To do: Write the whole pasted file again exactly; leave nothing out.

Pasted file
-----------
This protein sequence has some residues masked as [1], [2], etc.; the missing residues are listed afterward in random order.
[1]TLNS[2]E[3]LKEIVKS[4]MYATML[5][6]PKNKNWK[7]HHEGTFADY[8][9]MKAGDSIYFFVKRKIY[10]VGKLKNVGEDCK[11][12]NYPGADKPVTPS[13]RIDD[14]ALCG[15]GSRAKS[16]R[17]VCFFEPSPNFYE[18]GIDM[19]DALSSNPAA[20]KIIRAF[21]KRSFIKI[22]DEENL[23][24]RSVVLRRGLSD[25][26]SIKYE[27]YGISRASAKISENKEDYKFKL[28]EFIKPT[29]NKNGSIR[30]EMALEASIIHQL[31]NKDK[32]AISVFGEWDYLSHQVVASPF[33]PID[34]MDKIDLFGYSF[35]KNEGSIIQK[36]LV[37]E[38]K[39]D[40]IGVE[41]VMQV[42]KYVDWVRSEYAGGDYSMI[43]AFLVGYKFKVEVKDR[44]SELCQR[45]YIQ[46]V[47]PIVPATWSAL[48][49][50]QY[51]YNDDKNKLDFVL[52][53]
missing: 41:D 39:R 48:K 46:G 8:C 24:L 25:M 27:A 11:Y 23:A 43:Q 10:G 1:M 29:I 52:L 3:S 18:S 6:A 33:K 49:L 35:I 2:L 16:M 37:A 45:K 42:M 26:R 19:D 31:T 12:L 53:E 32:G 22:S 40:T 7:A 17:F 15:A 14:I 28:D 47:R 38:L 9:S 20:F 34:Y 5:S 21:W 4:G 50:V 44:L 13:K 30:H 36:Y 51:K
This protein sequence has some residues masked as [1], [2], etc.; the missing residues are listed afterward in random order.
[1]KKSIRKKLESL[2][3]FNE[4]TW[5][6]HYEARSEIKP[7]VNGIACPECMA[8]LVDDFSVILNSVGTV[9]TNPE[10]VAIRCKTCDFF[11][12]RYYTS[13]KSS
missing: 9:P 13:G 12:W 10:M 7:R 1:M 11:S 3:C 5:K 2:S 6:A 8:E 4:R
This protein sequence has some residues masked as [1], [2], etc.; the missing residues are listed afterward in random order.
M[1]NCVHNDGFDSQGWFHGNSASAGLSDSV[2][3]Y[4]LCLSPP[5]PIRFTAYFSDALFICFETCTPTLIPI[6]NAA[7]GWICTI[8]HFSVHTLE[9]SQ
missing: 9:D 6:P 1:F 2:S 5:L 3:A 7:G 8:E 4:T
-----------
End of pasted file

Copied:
This protein sequence has some residues masked as [1], [2], etc.; the missing residues are listed afterward in random order.
[1]TLNS[2]E[3]LKEIVKS[4]MYATML[5][6]PKNKNWK[7]HHEGTFADY[8][9]MKAGDSIYFFVKRKIY[10]VGKLKNVGEDCK[11][12]NYPGADKPVTPS[13]RIDD[14]ALCG[15]GSRAKS[16]R[17]VCFFEPSPNFYE[18]GIDM[19]DALSSNPAA[20]KIIRAF[21]KRSFIKI[22]DEENL[23][24]RSVVLRRGLSD[25][26]SIKYE[27]YGISRASAKISENKEDYKFKL[28]EFIKPT[29]NKNGSIR[30]EMALEASIIHQL[31]NKDK[32]AISVFGEWDYLSHQVVASPF[33]PID[34]MDKIDLFGYSF[35]KNEGSIIQK[36]LV[37]E[38]K[39]D[40]IGVE[41]VMQV[42]KYVDWVRSEYAGGDYSMI[43]AFLVGYKFKVEVKDR[44]SELCQR[45]YIQ[46]V[47]PIVPATWSAL[48][49][50]QY[51]YNDDKNKLDFVL[52][53]
missing: 41:D 39:R 48:K 46:G 8:C 24:L 25:M 27:A 11:Y 23:A 43:Q 10:G 1:M 29:I 52:L 3:S 18:S 6:A 33:K 49:L 35:I 2:L 16:M 37:A 45:K 42:M 26:R 19:D 31:T 12:L 53:E 32:G 22:S 40:T 7:A 17:F 15:A 14:I 28:D 47:R 38:L 9:S 20:F 34:Y 5:S 21:W 4:G 50:V 44:L 13:K 30:H 36:Y 51:K
This protein sequence has some residues masked as [1], [2], etc.; the missing residues are listed afterward in random order.
[1]KKSIRKKLESL[2][3]FNE[4]TW[5][6]HYEARSEIKP[7]VNGIACPECMA[8]LVDDFSVILNSVGTV[9]TNPE[10]VAIRCKTCDFF[11][12]RYYTS[13]KSS
missing: 9:P 13:G 12:W 10:M 7:R 1:M 11:S 3:C 5:K 2:S 6:A 8:E 4:R
This protein sequence has some residues masked as [1], [2], etc.; the missing residues are listed afterward in random order.
M[1]NCVHNDGFDSQGWFHGNSASAGLSDSV[2][3]Y[4]LCLSPP[5]PIRFTAYFSDALFICFETCTPTLIPI[6]NAA[7]GWICTI[8]HFSVHTLE[9]SQ
missing: 9:D 6:P 1:F 2:S 5:L 3:A 7:G 8:E 4:T